MARBLEHEAD – You can get a lot done if you have 3D printers, robotics kits, laser cutters, and even a kiln all within a few feet of each other. As the Epstein Hillel School in Marblehead begins construction of a new Innovation Center, principal Amy Gold looks forward to the many ways that a new state-of-the-art “makerspace” will enhance students’ STEM learning.
“We wanted to build a space commensurate with the STEM programming we do. We were hoping we’d be able to take the small space we have now and really enable our children to think even more broadly about what they can do in a much larger space with more equipment and tools, and not be confined,” Gold said about the roughly $500,000 renovations that will combine EHS’s current STEM space with its art room and library to create a fluid, open space full of high-tech equipment that will allow students to envision and implement all aspects of different advanced projects.
This ambitious endeavor is possible thanks to a gift from Rose-Jane Sulman, who taught at EHS from 1991 to 2007, in honor of her late husband, David Lear Sulman. In her husband’s honor, Sulman decided to donate to three Jewish day schools dear to her heart – EHS, Maimonides School in Brookline, where she currently works, and Lander Grinspoon Academy in Northampton, where her grandchildren attend – to further their STEM curricula and capabilities.
“He was very interested in how kids were being educated – or he thought miseducated – in science and math in the United States,” Sulman said of her husband, who studied electrical engineering at MIT and spent his entire career developing automatic test equipment for Teradyne in North Reading, where he eventually became executive vice president. “He thought that kids didn’t understand things and they weren’t falling in love with science. I got the idea of using the unexpected windfall to use for funding computing science and engineering in day schools.”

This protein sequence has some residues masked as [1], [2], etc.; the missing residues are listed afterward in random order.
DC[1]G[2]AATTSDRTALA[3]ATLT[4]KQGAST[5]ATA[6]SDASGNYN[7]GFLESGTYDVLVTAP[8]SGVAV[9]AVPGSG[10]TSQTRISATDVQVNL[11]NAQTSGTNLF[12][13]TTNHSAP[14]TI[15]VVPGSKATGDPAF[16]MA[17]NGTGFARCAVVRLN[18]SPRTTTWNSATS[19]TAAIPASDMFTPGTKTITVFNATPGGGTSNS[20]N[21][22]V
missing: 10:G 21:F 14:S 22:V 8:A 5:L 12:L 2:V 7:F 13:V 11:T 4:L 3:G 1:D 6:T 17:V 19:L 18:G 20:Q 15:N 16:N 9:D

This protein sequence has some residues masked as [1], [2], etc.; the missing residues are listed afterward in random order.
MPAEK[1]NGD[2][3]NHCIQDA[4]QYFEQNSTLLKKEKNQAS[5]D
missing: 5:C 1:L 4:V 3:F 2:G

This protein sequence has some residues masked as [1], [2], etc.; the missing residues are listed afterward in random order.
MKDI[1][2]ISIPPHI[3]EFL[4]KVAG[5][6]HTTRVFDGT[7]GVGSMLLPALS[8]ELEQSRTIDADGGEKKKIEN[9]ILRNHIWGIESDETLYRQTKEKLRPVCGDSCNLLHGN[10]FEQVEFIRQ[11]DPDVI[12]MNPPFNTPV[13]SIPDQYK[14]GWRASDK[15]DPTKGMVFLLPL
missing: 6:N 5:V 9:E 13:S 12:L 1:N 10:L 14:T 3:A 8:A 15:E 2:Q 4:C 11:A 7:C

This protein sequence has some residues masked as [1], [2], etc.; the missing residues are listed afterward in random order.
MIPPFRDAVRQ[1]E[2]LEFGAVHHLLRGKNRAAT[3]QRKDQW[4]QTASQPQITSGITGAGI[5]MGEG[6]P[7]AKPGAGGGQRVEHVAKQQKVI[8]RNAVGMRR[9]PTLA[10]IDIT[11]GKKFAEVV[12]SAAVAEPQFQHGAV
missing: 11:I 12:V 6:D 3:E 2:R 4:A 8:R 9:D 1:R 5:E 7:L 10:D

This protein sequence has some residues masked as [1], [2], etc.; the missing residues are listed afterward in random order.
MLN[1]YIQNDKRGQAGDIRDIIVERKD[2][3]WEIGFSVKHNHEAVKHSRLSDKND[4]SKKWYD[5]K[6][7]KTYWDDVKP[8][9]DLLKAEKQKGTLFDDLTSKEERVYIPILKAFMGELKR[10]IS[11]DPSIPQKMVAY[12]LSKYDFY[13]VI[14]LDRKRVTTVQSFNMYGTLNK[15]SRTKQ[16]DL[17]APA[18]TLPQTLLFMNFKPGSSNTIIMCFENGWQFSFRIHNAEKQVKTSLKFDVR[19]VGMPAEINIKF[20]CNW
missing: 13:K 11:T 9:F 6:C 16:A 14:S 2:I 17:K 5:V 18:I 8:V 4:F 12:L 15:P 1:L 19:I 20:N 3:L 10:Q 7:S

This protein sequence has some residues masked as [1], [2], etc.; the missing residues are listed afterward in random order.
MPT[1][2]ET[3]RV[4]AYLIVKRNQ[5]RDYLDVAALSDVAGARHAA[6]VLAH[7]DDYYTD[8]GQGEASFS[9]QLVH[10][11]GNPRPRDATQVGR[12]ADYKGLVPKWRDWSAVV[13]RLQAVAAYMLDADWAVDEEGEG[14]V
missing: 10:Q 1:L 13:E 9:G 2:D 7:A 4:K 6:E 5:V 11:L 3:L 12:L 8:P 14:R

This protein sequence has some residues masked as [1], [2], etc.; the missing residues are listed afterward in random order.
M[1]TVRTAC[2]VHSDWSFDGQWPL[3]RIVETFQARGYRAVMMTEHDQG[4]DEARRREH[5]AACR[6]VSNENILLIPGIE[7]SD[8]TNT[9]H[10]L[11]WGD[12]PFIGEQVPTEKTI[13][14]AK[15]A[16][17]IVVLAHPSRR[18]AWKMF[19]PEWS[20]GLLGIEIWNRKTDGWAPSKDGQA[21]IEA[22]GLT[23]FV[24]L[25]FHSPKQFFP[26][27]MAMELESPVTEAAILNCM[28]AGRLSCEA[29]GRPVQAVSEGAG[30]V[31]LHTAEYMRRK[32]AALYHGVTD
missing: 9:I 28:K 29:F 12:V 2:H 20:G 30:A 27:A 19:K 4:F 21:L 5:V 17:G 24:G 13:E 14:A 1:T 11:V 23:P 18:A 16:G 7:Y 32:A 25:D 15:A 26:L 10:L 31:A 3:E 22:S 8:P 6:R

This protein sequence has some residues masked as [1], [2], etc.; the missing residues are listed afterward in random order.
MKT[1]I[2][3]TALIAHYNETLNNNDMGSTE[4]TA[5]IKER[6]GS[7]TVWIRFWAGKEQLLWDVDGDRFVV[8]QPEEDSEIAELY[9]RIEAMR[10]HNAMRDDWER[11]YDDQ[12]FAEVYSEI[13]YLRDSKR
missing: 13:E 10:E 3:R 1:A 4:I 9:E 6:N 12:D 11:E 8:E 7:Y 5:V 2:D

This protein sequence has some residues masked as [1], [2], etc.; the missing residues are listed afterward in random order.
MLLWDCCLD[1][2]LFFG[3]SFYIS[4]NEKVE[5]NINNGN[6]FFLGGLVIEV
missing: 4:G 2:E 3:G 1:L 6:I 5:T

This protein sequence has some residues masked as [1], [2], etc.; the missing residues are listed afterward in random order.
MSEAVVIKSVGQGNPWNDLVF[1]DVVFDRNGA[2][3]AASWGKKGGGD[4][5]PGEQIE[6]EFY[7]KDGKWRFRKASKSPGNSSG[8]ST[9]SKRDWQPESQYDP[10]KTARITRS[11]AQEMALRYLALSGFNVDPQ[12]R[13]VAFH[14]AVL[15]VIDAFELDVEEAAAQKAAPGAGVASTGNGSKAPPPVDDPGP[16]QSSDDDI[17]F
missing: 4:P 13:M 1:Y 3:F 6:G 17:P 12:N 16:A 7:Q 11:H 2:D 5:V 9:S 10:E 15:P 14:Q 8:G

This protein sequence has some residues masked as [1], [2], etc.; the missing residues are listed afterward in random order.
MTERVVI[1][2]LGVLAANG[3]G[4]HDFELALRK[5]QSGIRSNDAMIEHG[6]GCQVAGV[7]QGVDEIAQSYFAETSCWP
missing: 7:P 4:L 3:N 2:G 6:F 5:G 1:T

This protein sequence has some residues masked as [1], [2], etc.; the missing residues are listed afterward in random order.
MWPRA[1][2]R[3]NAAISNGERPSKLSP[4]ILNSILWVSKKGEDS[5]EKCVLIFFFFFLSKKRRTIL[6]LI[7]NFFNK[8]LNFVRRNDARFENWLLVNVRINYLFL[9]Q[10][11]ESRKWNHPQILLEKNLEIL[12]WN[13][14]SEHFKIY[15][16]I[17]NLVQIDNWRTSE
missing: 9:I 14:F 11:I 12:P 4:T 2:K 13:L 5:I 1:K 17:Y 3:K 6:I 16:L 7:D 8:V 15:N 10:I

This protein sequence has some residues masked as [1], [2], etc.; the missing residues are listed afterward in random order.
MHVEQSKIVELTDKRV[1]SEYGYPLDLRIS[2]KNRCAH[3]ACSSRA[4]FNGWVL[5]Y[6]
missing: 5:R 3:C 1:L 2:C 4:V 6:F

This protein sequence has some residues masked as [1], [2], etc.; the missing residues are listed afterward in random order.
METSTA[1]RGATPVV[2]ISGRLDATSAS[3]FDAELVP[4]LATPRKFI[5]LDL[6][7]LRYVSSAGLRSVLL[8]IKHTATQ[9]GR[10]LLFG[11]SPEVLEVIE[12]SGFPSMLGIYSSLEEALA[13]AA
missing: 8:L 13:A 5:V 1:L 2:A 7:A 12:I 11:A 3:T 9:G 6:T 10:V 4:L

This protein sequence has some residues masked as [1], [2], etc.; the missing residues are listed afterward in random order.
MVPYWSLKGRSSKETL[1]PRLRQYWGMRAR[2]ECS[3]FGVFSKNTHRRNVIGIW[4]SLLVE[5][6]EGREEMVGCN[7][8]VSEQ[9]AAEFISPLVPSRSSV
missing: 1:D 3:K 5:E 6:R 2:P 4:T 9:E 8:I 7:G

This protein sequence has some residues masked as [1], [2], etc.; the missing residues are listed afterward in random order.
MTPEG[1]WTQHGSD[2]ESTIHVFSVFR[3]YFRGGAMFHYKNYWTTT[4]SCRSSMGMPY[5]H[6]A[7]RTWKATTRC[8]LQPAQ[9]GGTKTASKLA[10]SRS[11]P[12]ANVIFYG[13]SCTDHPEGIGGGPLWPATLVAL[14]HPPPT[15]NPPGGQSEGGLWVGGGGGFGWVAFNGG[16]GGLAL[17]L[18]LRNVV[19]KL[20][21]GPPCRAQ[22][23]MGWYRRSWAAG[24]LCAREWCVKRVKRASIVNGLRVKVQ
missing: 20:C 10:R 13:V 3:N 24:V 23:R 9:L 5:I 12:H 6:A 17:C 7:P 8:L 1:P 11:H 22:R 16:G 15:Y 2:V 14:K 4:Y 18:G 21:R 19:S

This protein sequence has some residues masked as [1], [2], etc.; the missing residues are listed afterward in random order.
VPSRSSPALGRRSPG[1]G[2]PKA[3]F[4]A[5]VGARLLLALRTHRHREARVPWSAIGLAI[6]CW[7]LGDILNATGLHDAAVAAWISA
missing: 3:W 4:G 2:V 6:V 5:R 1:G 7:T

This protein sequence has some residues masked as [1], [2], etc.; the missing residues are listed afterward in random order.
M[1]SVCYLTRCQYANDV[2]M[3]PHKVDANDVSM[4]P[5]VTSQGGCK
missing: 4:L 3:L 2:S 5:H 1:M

Each of the three schools have used Sulman’s donation in different ways. EHS decided to use the $300,000 gift (supplemented by roughly $200,000 in additional fundraising) to build what is known as a makerspace, the type of multi-purpose, high-tech workshops that more and more top schools have built. “A makerspace is this generation’s project-based learning lab … children have an opportunity to research and create and build things,” said Sulman, noting how a mix of high and low-tech equipment will foster the sort of interdisciplinary, hands-on teaching she finds most effective. “It’s a place where you can put these new 21st century tools along with other things. We’re going back to the idea that kids don’t always learn with their minds. They learn with their hands.”
Construction on the David Lear Sulman Innovation Center (faculty are currently discussing the facility’s Hebrew name) will begin on Dec. 16, and is expected to be completed by March. In three months, the school will merge its current STEM space (which already uses much of the technology mentioned, like 3D printers, laser cutters, and robotics kits), with the library and the art room, giving students simultaneous access to technology, research, and design equipment, as well as an “idea lab” space where students can present and brainstorm in small groups.
“We wanted to have it be a fluid space that would bridge together sort of the idea, creation, research to understand what are the components that go into a project,” said Gold, who noted that each grade will present a project completed in the Innovation Center at the end of the year. “We take a project from its very infancy idea, all the way through how will it end up looking at the end.”